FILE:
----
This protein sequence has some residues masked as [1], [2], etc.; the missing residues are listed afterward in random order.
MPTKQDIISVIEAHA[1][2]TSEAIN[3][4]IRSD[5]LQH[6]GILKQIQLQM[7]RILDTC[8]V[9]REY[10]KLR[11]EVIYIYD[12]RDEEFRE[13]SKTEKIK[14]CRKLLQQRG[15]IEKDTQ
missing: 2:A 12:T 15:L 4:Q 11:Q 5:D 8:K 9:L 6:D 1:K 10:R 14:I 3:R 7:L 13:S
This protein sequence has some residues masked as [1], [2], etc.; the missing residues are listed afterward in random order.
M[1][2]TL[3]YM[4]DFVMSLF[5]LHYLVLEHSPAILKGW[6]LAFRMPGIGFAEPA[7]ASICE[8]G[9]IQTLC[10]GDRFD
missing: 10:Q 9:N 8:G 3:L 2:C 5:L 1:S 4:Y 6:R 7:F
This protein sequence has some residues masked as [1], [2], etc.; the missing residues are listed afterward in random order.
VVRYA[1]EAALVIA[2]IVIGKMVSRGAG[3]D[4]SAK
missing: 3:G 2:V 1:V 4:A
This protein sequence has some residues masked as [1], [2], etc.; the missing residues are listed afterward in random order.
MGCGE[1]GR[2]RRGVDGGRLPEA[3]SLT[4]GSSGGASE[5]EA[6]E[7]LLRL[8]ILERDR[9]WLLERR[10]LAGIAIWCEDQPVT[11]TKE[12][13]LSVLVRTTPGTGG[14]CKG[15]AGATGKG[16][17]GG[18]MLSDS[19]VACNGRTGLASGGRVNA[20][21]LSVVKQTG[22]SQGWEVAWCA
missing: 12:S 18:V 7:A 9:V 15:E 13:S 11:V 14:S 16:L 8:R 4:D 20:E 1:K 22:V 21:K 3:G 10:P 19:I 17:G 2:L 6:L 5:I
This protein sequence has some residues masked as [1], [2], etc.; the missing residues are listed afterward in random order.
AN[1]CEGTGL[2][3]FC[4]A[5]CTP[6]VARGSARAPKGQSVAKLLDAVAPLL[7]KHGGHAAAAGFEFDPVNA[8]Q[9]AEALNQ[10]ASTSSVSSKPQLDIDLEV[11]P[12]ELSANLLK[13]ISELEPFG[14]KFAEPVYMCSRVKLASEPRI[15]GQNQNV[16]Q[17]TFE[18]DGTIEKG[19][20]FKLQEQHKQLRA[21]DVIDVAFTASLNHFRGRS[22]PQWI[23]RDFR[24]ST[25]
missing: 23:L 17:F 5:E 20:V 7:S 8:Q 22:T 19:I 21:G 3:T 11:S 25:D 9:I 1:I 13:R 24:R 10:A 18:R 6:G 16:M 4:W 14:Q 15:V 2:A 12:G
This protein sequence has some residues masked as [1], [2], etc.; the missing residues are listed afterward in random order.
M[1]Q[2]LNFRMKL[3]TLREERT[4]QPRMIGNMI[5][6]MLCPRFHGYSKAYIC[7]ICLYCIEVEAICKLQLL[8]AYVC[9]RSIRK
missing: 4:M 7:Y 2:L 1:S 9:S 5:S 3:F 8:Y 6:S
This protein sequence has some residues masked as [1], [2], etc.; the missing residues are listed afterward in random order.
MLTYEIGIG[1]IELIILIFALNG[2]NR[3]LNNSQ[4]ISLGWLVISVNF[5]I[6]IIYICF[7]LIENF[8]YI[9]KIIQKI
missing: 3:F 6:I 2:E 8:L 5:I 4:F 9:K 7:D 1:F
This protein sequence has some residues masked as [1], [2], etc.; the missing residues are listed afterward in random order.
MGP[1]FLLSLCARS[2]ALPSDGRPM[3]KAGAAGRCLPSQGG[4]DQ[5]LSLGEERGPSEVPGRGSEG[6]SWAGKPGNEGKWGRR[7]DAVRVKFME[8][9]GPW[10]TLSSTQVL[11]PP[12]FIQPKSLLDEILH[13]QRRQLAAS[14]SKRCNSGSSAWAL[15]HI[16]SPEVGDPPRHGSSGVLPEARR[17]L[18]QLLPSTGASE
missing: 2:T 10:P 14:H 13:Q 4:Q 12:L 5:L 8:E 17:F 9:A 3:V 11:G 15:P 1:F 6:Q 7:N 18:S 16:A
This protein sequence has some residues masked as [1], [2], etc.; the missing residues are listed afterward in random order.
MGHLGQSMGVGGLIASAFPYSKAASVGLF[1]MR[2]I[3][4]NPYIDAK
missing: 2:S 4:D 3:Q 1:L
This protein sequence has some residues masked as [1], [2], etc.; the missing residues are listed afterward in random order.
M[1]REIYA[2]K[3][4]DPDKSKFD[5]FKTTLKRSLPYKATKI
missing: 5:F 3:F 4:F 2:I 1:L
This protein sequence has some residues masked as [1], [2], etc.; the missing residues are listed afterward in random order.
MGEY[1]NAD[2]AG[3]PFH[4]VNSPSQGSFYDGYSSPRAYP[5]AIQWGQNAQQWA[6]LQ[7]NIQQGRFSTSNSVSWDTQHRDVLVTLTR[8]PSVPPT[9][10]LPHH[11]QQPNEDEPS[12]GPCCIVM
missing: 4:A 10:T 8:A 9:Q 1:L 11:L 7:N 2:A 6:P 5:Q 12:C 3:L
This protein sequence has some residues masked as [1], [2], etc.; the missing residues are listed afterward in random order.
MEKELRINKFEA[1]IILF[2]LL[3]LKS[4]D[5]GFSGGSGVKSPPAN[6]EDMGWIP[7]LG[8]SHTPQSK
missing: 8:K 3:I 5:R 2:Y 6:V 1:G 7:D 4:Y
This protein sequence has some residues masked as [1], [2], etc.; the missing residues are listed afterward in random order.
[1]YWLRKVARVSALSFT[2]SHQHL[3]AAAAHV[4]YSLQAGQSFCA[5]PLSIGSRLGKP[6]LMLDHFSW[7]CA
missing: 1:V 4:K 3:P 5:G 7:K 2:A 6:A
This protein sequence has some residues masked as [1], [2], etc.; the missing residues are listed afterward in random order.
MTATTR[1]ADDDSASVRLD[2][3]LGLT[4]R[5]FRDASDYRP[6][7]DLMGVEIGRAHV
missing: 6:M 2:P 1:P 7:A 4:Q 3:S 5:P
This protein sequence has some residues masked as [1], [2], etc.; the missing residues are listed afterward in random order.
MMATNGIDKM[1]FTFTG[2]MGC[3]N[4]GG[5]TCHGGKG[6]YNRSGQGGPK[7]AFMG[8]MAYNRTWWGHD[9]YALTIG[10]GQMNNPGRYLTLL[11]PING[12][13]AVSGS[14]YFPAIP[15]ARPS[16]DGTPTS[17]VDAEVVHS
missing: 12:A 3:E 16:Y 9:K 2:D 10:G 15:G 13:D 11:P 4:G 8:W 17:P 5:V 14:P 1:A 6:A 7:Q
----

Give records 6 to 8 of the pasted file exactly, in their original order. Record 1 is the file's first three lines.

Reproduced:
This protein sequence has some residues masked as [1], [2], etc.; the missing residues are listed afterward in random order.
M[1]Q[2]LNFRMKL[3]TLREERT[4]QPRMIGNMI[5][6]MLCPRFHGYSKAYIC[7]ICLYCIEVEAICKLQLL[8]AYVC[9]RSIRK
missing: 4:M 7:Y 2:L 1:S 9:S 5:S 3:F 8:Y 6:S
This protein sequence has some residues masked as [1], [2], etc.; the missing residues are listed afterward in random order.
MLTYEIGIG[1]IELIILIFALNG[2]NR[3]LNNSQ[4]ISLGWLVISVNF[5]I[6]IIYICF[7]LIENF[8]YI[9]KIIQKI
missing: 3:F 6:I 2:E 8:L 5:I 4:F 9:K 7:D 1:F
This protein sequence has some residues masked as [1], [2], etc.; the missing residues are listed afterward in random order.
MGP[1]FLLSLCARS[2]ALPSDGRPM[3]KAGAAGRCLPSQGG[4]DQ[5]LSLGEERGPSEVPGRGSEG[6]SWAGKPGNEGKWGRR[7]DAVRVKFME[8][9]GPW[10]TLSSTQVL[11]PP[12]FIQPKSLLDEILH[13]QRRQLAAS[14]SKRCNSGSSAWAL[15]HI[16]SPEVGDPPRHGSSGVLPEARR[17]L[18]QLLPSTGASE
missing: 2:T 10:P 14:H 13:Q 4:Q 12:L 5:L 8:E 17:F 9:A 3:V 11:G 15:P 1:F 6:Q 7:N 18:S 16:A